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Open Access Publications from the University of California

ArchaeoSTOR: The development and utilization of a web-based database for the field and lab

  • Author(s): Gidding, A
  • Levy, TE
  • Defanti, TA
  • et al.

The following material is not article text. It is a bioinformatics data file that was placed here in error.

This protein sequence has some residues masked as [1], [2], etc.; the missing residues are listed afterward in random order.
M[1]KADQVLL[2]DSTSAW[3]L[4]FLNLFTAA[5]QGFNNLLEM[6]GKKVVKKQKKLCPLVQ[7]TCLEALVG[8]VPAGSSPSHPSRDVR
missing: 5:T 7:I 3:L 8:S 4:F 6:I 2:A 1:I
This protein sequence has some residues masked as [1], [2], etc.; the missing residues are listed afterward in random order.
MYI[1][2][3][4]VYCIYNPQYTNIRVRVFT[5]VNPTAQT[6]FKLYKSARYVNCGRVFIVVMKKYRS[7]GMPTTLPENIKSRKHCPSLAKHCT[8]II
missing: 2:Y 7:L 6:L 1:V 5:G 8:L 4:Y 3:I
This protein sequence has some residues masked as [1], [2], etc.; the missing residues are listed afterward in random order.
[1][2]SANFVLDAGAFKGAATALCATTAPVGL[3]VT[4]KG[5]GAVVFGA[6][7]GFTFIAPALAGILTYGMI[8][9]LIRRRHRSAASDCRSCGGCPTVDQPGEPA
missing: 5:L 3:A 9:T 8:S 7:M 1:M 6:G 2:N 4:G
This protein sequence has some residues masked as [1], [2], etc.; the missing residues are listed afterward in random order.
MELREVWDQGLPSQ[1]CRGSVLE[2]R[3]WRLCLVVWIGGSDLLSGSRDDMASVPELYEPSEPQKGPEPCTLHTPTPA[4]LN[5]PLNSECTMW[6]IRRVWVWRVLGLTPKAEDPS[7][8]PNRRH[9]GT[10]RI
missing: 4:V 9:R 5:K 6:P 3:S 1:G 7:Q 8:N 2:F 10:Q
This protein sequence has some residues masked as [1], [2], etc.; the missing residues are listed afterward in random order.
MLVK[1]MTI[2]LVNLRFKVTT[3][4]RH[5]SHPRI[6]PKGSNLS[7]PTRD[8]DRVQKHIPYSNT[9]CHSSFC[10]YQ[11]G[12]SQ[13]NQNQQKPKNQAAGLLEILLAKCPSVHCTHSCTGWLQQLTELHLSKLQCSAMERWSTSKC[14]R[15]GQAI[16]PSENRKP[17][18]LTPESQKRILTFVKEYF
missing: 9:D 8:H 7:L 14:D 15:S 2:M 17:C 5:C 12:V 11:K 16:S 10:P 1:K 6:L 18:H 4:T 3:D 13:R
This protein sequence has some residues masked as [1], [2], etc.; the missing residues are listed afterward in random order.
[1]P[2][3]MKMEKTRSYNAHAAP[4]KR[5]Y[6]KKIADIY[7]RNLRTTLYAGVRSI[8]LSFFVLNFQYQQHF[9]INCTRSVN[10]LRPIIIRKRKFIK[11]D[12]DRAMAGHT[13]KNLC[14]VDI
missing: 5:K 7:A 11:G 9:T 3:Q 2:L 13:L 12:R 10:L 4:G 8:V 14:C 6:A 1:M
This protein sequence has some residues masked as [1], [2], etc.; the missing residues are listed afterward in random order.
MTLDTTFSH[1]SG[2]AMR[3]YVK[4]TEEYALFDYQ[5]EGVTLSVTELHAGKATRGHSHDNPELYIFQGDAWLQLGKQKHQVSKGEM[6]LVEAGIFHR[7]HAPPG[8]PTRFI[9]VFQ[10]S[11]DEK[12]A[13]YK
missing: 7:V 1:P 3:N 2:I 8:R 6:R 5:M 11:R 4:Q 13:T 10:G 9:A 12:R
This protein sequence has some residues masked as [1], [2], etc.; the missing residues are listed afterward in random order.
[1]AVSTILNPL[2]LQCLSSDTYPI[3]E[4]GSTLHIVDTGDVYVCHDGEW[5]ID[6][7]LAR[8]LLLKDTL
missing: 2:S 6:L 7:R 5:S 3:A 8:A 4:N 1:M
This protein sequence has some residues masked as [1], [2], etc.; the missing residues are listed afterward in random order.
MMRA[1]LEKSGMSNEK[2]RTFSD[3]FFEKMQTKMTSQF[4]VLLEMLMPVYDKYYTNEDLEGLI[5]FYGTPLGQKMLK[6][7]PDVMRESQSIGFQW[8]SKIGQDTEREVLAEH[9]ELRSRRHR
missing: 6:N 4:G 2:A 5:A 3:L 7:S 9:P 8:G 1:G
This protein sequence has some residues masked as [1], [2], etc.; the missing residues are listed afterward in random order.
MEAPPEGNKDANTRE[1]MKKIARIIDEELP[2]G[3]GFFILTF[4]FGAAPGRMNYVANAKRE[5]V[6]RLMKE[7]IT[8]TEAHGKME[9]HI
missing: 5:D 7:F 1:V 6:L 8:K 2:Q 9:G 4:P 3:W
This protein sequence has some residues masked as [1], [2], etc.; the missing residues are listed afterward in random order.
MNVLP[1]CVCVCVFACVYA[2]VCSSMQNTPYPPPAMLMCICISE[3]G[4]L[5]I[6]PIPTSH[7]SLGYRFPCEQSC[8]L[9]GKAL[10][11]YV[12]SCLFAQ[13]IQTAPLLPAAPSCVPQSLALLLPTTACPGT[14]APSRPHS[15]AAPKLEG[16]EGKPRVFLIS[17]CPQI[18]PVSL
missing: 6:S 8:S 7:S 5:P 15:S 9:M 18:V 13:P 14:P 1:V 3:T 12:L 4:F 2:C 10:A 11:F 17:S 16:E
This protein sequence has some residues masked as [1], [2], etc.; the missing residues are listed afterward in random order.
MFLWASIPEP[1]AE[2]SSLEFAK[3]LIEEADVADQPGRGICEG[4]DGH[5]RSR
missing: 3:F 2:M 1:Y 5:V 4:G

The inventory of archaeological material is an old practice and basic to the method of all research and analysis. The whole purpose of finding archaeological material is to be able to keep track of its provenience and describe the cultural history of that object. Fundamentally archaeology is about things and the relationships between things and in turn how those relationships map onto social organization (Hodder 2011). As an important institution for the long-term storage of archaeological material, the museum has always been used as the ideal storage place for archaeologists. The museum is able to both show material off to the public and privately maintain a larger research collection, out of the view of the museum visitor. The curation of material in museums is meant to help guide the interpreter to understand the relationship between artifacts and come to some kind of synthetic conclusion regarding the material. By creating a way to understand the relationship between different kinds of artifacts, meaning is produced but, in a semi-prescribed way, the visitor is able to draw their own connections between the artifacts as they choose. Behind the presentation of artifacts are thousands more artifacts, stored and organized for later study or analysis.

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